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Lessons and stories from the front lines of fighting identity theft.

 

Identity Protection Tips for Tax Season

Feb 20

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Whether you know you’ll owe Uncle Sam or are hoping for a refund, tax season can be stressful. It’s easy to be so focused on getting everything done correctly and on time, that you overlook identity theft risks that can arise during tax preparation.

It’s important to protect your identity when you file – both online or offline. Keep these important “do’s” and “don’ts” in mind:

DO

  • Research any paid preparer or tax-preparation software you’re thinking of using. While plenty of free help can be found online, scammers are also out there setting up fake websites and software downloads solely designed to bilk you out of your personal info during a vulnerable time.
  • File online using a PC that’s protected with up-to-date anti-virus and anti-malware software, a firewall and password. Stick with a secure network connection for all online activity.
  • Keep important tax documents in a locked, secure location and talk to your tax preparer about how he or she will protect your documents while preparing your taxes.
  • Monitor your credit report and credit accounts before, during and after tax season. If your identity has been compromised, signs are most likely to appear on your credit profile first.

DON’T

  • Wait until the last minute if you can avoid it. Haste makes waste and procrastination can lead to panic. If you’re frantic to file, there’s more chance you’ll make a mistake or overlook something important.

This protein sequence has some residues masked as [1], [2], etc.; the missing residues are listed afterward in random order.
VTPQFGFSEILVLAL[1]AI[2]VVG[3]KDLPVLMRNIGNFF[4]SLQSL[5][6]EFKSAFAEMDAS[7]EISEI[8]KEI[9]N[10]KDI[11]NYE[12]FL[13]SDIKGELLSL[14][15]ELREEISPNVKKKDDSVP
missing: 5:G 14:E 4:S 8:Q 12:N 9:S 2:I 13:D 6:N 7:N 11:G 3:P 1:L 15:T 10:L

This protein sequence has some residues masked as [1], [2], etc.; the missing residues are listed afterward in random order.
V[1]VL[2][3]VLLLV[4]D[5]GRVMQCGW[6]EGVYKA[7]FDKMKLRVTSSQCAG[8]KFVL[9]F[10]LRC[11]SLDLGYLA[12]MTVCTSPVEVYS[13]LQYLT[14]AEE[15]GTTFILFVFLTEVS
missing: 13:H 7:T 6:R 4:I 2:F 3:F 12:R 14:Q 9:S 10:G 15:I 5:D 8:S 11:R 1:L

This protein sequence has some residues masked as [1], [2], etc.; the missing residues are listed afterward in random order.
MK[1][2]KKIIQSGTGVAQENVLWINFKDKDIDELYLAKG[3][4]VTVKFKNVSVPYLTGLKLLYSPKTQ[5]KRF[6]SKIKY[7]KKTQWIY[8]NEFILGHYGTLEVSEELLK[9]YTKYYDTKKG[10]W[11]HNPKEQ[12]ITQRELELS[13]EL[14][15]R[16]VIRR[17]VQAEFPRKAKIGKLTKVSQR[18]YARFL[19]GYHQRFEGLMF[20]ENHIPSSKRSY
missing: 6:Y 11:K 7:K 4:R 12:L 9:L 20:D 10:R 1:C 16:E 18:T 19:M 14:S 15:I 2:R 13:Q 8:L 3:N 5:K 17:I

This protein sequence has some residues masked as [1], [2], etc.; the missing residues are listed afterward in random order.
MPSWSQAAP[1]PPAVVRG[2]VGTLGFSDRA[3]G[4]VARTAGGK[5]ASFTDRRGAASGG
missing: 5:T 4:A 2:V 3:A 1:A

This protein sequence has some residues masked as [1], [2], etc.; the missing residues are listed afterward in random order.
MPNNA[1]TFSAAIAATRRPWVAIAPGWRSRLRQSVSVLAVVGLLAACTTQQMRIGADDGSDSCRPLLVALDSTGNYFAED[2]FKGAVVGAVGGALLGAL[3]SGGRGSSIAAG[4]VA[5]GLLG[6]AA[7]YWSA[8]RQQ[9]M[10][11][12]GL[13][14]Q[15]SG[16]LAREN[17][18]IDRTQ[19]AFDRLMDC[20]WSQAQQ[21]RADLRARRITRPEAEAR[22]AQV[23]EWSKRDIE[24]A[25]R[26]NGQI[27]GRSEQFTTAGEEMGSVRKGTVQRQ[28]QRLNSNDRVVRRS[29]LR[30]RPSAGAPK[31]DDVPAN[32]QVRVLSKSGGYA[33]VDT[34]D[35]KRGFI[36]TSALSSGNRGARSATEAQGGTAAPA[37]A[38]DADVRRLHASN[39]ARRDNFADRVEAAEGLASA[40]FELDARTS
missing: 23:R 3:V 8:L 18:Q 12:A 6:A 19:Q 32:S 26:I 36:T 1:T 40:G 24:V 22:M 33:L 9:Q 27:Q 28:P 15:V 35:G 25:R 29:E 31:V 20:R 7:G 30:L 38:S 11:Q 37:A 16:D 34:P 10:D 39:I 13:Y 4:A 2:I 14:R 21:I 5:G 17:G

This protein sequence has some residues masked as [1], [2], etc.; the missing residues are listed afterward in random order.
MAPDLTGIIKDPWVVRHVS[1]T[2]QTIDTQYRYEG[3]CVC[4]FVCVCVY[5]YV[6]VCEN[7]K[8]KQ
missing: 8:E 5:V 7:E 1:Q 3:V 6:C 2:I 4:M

• Respond to any email, text message or phone call from someone who says they’re with the IRS. The IRS says it NEVER contacts taxpayers through those means, and will only reach out to you via good old-fashioned U.S. post. If you receive a suspicious contact, call the IRS directly.
  • Let letters linger in your mailbox. During January, important tax documents will arrive via the mail. Crooks know this and have been known to pluck data-rich forms from victims’ mailboxes as tax season approaches.
  • Ask for a paper check if you’re due a refund. While it may be tempting to treat yourself to the thrill of touching money that the government is actually giving back, you can be sure crooks are watching mailboxes for opportunities to swipe refund checks. Direct deposit is more secure – and you’ll get your refund much faster!

This article is provided for general guidance and information. It is not intended as, nor should it be construed to be, legal, financial or other professional advice. Please consult with your attorney or financial advisor to discuss any legal or financial issues involved with credit decisions.

Published by permission from ConsumerInfo.com, Inc.  © 2014 ConsumerInfo.com, Inc.  All rights reserved.